The source of knowledge of all rituals is Veda, particularly Yajur Veda. Only Brahmins were originally entitled to learn Veda and practice the rituals because only brahmins had the required qualities and qualifications for it.

Those who do the poojas, prayers and rituals were expected to live a pure life, be very dedicated, be free from lust and greed, lead an extremely simple life (funded purely by donations/ gifts/ grants from Kings or the dakshina —voluntary offering paid by the ritual seekers). They were expected to eat less, practice austerities of the highest order, never work for a salary, follow vegetarianism, not consume alcoholic drinks etc. These were indeed the essential qualifications for people who were to be fit enough for conducting rituals.

Of the four varnas, only Brahmins were able to live up to these fundamental expectations. Brahmins had access to Sankrit and they were good in reciting Vedas with proper intonation that is very essential for the mantras to take effect. Naturally, the tradition was followed generations after generations.

Like everything in nature being subjected to degradation, Brahmins too got degraded; Brahmins too became greedy, started demanding money for services, started dominating and demeaning other castes, slackened their grip on sanskrit, diluted vedic practices and so on.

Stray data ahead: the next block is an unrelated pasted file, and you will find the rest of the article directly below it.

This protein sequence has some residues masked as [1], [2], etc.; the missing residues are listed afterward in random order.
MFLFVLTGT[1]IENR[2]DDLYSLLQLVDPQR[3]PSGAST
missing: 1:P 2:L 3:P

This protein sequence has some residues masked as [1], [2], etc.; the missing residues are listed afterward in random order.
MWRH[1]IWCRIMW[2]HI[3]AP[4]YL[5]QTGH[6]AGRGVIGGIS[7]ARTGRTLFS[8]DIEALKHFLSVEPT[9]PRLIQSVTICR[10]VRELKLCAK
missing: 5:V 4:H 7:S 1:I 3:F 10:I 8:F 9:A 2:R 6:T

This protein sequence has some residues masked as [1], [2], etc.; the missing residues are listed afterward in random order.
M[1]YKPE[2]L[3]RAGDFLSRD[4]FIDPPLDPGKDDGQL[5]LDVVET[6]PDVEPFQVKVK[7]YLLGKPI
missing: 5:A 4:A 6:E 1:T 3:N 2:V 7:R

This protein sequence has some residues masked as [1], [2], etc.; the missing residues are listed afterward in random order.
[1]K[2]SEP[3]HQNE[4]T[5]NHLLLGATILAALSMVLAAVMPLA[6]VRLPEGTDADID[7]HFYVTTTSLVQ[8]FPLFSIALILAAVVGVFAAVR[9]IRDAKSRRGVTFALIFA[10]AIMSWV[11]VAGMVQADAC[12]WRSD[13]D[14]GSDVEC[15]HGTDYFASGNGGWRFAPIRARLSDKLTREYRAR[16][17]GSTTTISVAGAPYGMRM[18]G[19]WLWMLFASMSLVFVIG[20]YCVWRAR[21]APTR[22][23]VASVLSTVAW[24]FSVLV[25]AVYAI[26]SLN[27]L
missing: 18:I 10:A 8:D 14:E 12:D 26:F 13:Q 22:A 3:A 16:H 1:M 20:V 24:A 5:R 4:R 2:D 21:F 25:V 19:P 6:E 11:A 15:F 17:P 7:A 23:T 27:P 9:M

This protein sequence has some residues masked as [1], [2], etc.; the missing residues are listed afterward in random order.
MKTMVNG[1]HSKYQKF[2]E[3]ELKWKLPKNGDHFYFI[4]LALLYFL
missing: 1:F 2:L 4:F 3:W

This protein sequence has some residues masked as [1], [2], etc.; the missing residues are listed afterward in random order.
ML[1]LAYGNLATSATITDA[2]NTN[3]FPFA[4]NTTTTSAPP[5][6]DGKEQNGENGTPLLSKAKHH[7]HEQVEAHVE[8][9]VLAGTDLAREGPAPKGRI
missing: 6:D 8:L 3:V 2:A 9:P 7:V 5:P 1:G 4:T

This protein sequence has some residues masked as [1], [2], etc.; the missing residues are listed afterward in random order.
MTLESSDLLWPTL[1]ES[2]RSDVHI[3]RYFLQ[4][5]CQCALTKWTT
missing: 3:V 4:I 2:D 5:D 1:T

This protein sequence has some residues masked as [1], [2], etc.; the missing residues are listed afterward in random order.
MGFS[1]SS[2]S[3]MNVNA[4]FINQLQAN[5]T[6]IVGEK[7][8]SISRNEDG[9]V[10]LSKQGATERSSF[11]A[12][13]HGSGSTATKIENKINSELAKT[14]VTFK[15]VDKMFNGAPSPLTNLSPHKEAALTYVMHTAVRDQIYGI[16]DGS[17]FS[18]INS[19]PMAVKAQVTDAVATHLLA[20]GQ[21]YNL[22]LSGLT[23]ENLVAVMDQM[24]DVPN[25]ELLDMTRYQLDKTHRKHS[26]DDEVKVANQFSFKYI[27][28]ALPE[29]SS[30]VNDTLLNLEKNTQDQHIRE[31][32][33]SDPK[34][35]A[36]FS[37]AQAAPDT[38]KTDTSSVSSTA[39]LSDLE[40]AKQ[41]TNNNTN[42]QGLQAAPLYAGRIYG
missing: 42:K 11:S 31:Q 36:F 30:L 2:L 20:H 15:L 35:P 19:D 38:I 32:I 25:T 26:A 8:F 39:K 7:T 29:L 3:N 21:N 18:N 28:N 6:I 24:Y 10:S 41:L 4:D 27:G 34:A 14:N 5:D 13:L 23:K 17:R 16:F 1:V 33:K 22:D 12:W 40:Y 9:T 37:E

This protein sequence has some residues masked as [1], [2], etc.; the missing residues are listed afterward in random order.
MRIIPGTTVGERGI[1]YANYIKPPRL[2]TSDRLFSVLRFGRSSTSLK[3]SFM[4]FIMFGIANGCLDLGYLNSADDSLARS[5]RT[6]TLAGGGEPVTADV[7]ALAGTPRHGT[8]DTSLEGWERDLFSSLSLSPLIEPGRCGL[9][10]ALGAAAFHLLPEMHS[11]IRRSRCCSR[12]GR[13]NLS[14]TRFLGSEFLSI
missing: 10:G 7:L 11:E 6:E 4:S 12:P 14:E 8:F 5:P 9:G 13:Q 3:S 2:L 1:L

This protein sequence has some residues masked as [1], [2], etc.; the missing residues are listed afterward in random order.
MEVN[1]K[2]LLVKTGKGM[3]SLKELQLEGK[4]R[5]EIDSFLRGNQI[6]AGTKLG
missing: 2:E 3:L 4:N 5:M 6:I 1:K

But still, by virtue of the tradition, Brahmins are still seen as best of the lot to continue with the practices of conducting rituals. So it goes on.

If attaining Moksha is the aim of life in Hinduism, why there are mentions about Swarg (heaven) and Narak (hell)?

Let us first read a funny anecdote that Sri Ramakrishna said. Sri Keshab Chandra Sen was a very popular religious leader in Kolkotta and he was the chief of Nav Vidhan Brahma Samajam. The Samajam was one of the prominent and powerful spiritual movement in Kolkotta and Kesab had many admirers and followers. He was quite rich. He was a very powerful orator too and admired by many.

Keshab Chandra Sen & Sri Ramakrishna Paramahamsa

He was fortunate to come across Sri Ramakrishna Paramahamsa and got gradually and deeply attracted to the saint. He could understand that whatever lofty spiritual subjects he was lecturing on, Sri Ramakrishna was a living and practical embodiment of them.

He used to listen to Ramakrishna’s freewheeling talks on religion and spirituality in rapt attention.

One day he said to Sri Ramakrishna, “Swami, I want you to teach me much more deeper insights into spirituality”. Ramakrishna said laughingly, “I can teach you alright, but if you listen to them and act on them, your Samajam and all would vanish!”

Swiftly, Keshab said, “then whatever you have taught me is good enough, Swami”.

Hope you get the purport of this story here. Not all religious people are in search of Moksha. Most of them want happy and prosperous life in this world and they want to enjoy life in higher worlds too. If scriptures say ‘if you do these acts of punya, conduct great fire sacrifices, feed poor in large scale, construct temples and so on, God will be pleased with you and give you a life in heaven post death’.

At the same length, people need to be warned of leading a life of extreme suffering in the hell, if they engage in evil and atrocious acts in this life.

Thus Swarga and Naraga have their purpose to ordinary people who are very much bound to Samsara and have no keenness to get out of it. Despite whatever suffering they undergo, people will still cling to life and hope that enjoyment will come in due course.

The concept of moksha is attractive only to spiritually more evolved people who could understand that life is like a dream of never ending wants and hunting behind happiness by trying to meet the wants but not getting it mostly.